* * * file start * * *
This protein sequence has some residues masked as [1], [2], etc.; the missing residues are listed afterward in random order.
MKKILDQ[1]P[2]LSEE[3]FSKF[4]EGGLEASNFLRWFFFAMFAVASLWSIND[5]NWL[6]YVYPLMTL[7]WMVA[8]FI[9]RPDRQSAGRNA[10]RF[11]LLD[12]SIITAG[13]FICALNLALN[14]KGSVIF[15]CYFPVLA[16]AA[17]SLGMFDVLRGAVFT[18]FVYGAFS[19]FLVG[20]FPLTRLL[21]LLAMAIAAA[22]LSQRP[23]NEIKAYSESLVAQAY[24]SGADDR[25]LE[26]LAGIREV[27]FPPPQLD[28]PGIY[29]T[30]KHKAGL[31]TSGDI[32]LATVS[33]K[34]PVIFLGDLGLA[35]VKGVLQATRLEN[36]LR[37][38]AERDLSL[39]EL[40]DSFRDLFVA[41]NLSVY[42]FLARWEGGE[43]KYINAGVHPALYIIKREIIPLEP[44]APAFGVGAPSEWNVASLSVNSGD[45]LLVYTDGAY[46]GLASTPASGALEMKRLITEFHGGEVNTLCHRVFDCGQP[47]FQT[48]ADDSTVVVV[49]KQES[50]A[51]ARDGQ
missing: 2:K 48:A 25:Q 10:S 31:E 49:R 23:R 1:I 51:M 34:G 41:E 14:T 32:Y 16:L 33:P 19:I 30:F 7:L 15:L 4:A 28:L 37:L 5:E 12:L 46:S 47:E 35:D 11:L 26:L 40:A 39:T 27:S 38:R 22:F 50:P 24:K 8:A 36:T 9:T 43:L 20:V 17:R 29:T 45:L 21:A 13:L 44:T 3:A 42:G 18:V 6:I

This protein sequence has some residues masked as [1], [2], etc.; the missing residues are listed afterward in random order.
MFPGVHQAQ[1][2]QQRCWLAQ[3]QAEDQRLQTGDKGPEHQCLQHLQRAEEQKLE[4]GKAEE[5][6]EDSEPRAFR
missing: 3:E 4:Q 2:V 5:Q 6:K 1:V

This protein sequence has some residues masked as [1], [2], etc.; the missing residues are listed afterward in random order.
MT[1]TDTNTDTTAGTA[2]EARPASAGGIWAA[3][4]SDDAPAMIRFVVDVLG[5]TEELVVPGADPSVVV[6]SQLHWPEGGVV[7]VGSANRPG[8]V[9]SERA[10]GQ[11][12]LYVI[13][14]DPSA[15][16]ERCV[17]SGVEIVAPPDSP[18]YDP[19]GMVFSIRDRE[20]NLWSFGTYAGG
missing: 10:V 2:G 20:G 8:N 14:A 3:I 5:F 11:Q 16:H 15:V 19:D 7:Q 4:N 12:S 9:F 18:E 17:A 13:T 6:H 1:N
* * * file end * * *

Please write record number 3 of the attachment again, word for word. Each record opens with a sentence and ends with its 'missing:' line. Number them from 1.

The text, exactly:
This protein sequence has some residues masked as [1], [2], etc.; the missing residues are listed afterward in random order.
MT[1]TDTNTDTTAGTA[2]EARPASAGGIWAA[3][4]SDDAPAMIRFVVDVLG[5]TEELVVPGADPSVVV[6]SQLHWPEGGVV[7]VGSANRPG[8]V[9]SERA[10]GQ[11][12]LYVI[13][14]DPSA[15][16]ERCV[17]SGVEIVAPPDSP[18]YDP[19]GMVFSIRDRE[20]NLWSFGTYAGG
missing: 10:V 2:G 20:G 8:N 14:A 3:I 5:F 11:Q 16:H 15:V 19:D 7:Q 4:N 12:S 9:F 18:E 17:A 13:T 6:H 1:N